Guitar & Ukulele Basic Chord Dictionary

Chords By Root Note
Chords By Family
Create A Chord Progression

Create A Chord Progression

Your Chords

Instrument Options


Please note:

This dictionary is only for basic chords and is therefore not comprehensive. The chord variations included are: Major, Minor, Seven, Sus2, Sus4 and diminished. For a more comprehensive guitar chord finder click here.


About our free guitar & ukulele basic chord dictionary

Our basic chord dictionary is a great place for beginners to start. All the basic chords are included in an organised and easy to navigate format. It will work just as well on a mobile as a desktop and it even works for those of you who are playing left-handed.

You can group the chords as per their root note, or by family, alternatively you can create your own chord progression and you will be shown the matching chord charts in the correct order.

Since this is for beginners, we’re going to give you some basic tips to get you started with this dictionary:

1. Understanding the charts: Hold your instrument out in front of you by the neck with the strings facing you. Your instrument is now in the same position as the chord charts. The vertical lines are the strings and the horizontal lines are the frets. The notes written above each string simply show you what note will be played by that string and fret. A cross instead of a note tells you not to play that string at all. The dots show you where to put your fingers for each chord and, to reinforce this, the numbers underneath the chord show the fret number that you will be holding down.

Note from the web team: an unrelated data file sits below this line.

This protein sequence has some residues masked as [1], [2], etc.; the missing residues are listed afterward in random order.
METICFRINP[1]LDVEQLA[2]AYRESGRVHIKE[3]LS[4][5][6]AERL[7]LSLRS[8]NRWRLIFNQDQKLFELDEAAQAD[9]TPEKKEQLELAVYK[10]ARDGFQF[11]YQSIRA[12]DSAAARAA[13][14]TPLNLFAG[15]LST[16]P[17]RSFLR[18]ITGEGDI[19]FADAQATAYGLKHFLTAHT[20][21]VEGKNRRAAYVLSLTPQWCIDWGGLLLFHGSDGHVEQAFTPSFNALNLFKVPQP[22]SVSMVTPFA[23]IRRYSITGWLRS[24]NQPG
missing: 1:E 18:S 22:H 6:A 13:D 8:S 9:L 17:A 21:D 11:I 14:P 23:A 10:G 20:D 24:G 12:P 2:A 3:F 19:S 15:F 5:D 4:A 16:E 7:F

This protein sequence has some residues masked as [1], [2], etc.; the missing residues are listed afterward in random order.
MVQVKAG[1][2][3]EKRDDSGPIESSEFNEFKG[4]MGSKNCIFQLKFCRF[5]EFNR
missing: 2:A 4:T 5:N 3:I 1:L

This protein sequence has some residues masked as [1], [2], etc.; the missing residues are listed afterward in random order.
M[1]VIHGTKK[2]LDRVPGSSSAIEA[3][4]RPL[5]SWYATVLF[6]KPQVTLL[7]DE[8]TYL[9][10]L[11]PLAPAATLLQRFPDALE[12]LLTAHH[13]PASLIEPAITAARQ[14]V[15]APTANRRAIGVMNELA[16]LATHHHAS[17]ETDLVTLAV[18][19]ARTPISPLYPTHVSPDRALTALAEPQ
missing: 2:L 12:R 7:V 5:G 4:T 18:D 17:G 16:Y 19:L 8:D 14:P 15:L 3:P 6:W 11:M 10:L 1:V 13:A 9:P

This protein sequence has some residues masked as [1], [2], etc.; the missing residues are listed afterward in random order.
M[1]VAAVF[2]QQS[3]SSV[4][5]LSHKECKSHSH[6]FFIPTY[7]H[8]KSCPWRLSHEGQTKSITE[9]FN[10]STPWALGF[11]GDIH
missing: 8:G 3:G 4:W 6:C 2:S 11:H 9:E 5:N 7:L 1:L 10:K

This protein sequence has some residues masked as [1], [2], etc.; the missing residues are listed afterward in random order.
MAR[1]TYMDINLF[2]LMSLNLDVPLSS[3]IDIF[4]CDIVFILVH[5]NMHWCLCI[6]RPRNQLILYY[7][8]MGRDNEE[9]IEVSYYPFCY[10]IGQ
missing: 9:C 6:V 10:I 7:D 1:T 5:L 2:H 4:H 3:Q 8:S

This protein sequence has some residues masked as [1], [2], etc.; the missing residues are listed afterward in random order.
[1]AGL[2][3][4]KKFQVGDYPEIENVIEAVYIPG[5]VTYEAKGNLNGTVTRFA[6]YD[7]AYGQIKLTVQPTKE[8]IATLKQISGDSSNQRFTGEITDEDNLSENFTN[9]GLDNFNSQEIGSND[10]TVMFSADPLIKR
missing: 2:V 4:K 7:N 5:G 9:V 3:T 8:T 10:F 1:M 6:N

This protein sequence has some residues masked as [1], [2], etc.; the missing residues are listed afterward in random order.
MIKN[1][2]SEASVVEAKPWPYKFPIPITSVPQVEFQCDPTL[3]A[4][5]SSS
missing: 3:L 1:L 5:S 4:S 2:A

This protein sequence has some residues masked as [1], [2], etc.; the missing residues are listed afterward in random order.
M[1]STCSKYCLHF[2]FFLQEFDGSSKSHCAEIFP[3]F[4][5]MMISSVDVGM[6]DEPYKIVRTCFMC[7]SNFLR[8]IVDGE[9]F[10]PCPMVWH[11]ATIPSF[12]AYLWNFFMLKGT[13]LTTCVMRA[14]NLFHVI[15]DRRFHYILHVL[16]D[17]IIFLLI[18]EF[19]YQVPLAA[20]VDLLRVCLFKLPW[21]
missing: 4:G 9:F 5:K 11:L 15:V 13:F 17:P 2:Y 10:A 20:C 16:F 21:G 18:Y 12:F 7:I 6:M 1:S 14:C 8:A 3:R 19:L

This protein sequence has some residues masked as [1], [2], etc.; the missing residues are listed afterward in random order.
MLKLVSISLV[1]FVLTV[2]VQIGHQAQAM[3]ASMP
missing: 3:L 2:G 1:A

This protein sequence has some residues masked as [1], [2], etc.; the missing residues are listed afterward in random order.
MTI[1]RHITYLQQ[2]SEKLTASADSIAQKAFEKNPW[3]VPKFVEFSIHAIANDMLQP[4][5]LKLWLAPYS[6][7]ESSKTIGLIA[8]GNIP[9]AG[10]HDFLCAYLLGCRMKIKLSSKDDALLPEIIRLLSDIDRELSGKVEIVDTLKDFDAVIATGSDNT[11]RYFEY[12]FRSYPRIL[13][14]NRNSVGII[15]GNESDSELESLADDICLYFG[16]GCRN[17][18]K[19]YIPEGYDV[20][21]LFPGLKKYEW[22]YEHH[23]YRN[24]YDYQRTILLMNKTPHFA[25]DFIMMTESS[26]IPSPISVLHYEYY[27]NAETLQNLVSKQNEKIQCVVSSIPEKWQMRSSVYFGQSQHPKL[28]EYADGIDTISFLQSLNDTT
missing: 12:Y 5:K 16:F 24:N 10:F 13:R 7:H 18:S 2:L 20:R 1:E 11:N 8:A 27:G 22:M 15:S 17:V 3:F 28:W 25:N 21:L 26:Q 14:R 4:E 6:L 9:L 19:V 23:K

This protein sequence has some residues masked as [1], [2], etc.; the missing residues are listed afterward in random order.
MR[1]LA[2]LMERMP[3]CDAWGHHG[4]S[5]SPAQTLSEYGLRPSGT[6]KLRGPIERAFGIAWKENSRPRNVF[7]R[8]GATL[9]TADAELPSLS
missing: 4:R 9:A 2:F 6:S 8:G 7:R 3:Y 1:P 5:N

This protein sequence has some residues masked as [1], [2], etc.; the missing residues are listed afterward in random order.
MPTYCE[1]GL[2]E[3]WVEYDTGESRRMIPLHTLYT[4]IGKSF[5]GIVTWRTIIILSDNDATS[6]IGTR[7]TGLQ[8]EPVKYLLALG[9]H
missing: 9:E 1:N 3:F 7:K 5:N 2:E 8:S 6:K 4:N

2. If you’re an absolute beginner then the best place to start with chords is to go to the ‘Chords by family‘ version of the dictionary and then go through each of the open chords for the major and minor families. You can distinguish the open chords from the (more difficult) barre chords because they do not have a line connecting two dots together (that line denotes a finger holding down an entire fret… tricky).

3. Perhaps you’ve bought a book of lyrics and chords or you’ve found a song written up on the web in that way, but you don’t know what a few of the chords are. All you need to do is go to the ‘Chords by root note‘ version of the dictionary and pull up all the chords for the root note you want (the root note is just the letter contained in the chord name). If you don’t find the desired chord, then it’s probably not included in our basic dictionary. In that case, look for the chord using this tool instead.

4. Let’s say that you have a song that you’d love to be able to play but you don’t know what shapes (chords) to make on the guitar or ukulele. Simply input the chord sequence into the ‘Create a chord progression‘ version of the dictionary and you will be shown the chord charts for the song in the right sequence. Easy.

Watch the video for an overview on how to use this tool’s features.

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